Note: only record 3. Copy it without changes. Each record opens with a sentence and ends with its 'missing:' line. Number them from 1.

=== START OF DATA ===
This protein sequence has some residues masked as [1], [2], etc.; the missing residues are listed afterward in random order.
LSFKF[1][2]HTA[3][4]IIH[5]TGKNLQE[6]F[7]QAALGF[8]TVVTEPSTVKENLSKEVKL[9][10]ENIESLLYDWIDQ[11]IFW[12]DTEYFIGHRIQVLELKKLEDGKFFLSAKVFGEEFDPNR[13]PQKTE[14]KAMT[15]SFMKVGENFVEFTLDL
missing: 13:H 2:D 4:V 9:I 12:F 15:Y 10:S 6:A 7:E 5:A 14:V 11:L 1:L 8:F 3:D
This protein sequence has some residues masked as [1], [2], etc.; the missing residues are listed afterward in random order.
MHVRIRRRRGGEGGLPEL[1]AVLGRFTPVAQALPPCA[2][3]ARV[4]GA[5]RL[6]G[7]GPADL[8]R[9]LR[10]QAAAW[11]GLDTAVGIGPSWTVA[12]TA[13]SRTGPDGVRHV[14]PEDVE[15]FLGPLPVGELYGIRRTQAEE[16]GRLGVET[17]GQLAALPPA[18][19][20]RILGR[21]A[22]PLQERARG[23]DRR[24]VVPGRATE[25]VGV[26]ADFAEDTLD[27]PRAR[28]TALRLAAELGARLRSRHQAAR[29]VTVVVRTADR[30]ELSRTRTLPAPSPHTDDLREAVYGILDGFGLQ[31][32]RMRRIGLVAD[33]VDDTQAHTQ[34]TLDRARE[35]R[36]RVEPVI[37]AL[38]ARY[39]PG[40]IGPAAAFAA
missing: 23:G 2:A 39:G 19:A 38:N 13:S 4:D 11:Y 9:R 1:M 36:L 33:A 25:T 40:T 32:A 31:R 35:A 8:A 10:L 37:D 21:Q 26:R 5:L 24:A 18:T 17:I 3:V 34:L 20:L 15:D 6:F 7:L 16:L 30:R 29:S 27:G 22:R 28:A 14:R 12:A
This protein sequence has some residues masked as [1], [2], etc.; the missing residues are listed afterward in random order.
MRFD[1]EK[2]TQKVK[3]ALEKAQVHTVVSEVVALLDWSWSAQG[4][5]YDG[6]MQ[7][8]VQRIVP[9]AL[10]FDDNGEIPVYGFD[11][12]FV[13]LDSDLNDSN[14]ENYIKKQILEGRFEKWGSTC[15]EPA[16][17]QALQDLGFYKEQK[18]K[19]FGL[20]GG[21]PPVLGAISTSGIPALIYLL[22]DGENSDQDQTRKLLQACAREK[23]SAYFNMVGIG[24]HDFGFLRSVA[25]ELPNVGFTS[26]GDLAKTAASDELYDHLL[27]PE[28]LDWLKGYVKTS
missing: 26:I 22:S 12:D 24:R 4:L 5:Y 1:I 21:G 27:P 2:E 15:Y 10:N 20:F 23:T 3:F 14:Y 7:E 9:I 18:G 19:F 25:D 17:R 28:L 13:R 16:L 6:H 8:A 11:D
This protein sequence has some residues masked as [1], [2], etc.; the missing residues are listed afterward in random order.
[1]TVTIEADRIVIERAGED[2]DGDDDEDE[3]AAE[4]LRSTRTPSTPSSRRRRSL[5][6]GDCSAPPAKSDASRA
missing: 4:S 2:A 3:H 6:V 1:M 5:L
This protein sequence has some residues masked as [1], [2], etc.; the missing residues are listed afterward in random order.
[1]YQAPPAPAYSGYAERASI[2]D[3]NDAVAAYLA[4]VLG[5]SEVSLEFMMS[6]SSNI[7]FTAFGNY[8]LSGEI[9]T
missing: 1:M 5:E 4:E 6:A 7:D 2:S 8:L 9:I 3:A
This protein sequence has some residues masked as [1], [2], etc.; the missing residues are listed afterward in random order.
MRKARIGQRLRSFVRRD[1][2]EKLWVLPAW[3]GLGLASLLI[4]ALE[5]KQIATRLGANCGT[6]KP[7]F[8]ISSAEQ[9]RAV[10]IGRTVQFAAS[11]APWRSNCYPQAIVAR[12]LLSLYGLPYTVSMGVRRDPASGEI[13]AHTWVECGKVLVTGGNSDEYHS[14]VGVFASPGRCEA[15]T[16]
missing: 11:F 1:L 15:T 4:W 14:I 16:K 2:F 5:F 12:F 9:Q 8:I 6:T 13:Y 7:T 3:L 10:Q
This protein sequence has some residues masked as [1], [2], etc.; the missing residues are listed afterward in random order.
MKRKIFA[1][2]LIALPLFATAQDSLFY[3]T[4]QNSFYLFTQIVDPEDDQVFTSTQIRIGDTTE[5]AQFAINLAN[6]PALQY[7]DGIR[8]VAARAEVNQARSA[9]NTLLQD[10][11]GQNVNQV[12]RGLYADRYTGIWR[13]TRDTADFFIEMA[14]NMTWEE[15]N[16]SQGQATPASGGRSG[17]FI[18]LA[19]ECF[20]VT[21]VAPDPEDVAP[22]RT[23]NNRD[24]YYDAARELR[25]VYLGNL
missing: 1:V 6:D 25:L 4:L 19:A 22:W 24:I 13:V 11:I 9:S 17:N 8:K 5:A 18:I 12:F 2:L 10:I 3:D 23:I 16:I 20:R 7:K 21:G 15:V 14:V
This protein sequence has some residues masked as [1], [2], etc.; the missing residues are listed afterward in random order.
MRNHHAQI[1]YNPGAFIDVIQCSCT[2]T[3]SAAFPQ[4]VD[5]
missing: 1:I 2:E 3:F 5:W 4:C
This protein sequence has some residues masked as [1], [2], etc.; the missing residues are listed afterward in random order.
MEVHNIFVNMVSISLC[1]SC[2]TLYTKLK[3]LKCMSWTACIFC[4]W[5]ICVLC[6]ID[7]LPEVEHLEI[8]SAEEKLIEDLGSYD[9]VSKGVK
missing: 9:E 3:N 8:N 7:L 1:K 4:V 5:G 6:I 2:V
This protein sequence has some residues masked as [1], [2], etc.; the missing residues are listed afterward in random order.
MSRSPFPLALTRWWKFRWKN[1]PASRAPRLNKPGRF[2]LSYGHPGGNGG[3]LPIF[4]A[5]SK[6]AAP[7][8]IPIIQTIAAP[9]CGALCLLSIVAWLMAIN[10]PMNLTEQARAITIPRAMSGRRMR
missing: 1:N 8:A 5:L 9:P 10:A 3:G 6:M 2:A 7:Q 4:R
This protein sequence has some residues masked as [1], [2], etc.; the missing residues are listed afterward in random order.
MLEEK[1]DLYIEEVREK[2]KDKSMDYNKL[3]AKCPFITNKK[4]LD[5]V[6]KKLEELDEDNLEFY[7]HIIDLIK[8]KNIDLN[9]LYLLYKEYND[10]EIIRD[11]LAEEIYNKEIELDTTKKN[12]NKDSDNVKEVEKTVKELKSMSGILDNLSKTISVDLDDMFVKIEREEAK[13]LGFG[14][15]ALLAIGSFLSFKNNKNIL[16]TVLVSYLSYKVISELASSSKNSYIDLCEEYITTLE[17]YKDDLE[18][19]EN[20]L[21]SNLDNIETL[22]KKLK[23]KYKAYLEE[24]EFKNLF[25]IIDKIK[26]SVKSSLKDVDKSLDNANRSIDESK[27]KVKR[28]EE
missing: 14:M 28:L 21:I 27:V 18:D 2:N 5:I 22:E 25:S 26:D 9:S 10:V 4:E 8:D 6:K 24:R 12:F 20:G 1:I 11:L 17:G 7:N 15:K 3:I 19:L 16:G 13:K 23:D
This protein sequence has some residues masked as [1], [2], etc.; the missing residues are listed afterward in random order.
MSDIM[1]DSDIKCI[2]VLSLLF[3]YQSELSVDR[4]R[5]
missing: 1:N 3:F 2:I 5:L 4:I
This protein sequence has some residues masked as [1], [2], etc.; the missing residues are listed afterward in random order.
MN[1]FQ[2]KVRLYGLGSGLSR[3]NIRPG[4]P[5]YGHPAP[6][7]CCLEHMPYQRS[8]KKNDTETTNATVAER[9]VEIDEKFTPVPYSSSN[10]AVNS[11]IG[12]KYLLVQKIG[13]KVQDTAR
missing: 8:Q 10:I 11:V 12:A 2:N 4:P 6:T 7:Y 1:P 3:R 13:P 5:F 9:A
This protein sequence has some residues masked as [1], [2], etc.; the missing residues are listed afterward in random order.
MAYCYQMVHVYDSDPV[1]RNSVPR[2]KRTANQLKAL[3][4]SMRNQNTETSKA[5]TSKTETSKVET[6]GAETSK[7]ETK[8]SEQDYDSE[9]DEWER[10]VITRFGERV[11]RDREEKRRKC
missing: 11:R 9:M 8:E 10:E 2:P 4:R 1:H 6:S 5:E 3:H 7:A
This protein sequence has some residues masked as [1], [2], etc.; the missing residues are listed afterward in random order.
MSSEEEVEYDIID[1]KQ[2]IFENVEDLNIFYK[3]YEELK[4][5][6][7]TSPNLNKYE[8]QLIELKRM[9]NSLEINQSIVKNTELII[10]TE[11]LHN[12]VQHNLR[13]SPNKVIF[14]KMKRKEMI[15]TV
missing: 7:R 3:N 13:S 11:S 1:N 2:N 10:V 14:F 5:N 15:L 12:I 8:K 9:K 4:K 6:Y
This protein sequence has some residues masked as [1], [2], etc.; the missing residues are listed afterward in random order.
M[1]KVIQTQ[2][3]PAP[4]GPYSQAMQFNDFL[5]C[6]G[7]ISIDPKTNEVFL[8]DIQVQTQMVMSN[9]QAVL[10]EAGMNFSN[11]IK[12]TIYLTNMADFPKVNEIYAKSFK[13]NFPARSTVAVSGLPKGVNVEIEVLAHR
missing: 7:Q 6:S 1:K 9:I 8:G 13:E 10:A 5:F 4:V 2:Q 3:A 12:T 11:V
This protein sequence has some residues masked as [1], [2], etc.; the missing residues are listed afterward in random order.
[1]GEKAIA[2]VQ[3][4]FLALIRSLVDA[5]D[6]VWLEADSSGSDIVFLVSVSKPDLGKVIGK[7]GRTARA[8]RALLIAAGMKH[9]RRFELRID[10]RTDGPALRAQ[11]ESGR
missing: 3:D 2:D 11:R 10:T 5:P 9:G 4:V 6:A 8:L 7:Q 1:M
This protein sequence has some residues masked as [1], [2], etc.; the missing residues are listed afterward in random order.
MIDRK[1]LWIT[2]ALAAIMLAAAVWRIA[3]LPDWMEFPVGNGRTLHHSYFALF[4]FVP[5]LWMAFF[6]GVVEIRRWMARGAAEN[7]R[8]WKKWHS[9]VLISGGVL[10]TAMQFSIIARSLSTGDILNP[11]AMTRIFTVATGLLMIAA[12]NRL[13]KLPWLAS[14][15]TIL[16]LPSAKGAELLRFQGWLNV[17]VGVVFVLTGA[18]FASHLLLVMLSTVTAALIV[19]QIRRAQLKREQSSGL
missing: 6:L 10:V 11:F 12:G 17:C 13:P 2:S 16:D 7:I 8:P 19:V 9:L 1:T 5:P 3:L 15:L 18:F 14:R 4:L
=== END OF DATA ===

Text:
This protein sequence has some residues masked as [1], [2], etc.; the missing residues are listed afterward in random order.
MRFD[1]EK[2]TQKVK[3]ALEKAQVHTVVSEVVALLDWSWSAQG[4][5]YDG[6]MQ[7][8]VQRIVP[9]AL[10]FDDNGEIPVYGFD[11][12]FV[13]LDSDLNDSN[14]ENYIKKQILEGRFEKWGSTC[15]EPA[16][17]QALQDLGFYKEQK[18]K[19]FGL[20]GG[21]PPVLGAISTSGIPALIYLL[22]DGENSDQDQTRKLLQACAREK[23]SAYFNMVGIG[24]HDFGFLRSVA[25]ELPNVGFTS[26]GDLAKTAASDELYDHLL[27]PE[28]LDWLKGYVKTS
missing: 26:I 22:S 12:D 24:R 4:L 5:Y 1:I 21:G 27:P 2:E 15:Y 10:N 20:F 23:T 3:F 14:Y 7:E 9:I 18:G 19:F 25:D 17:R 28:L 13:R 16:L 6:H 8:A 11:D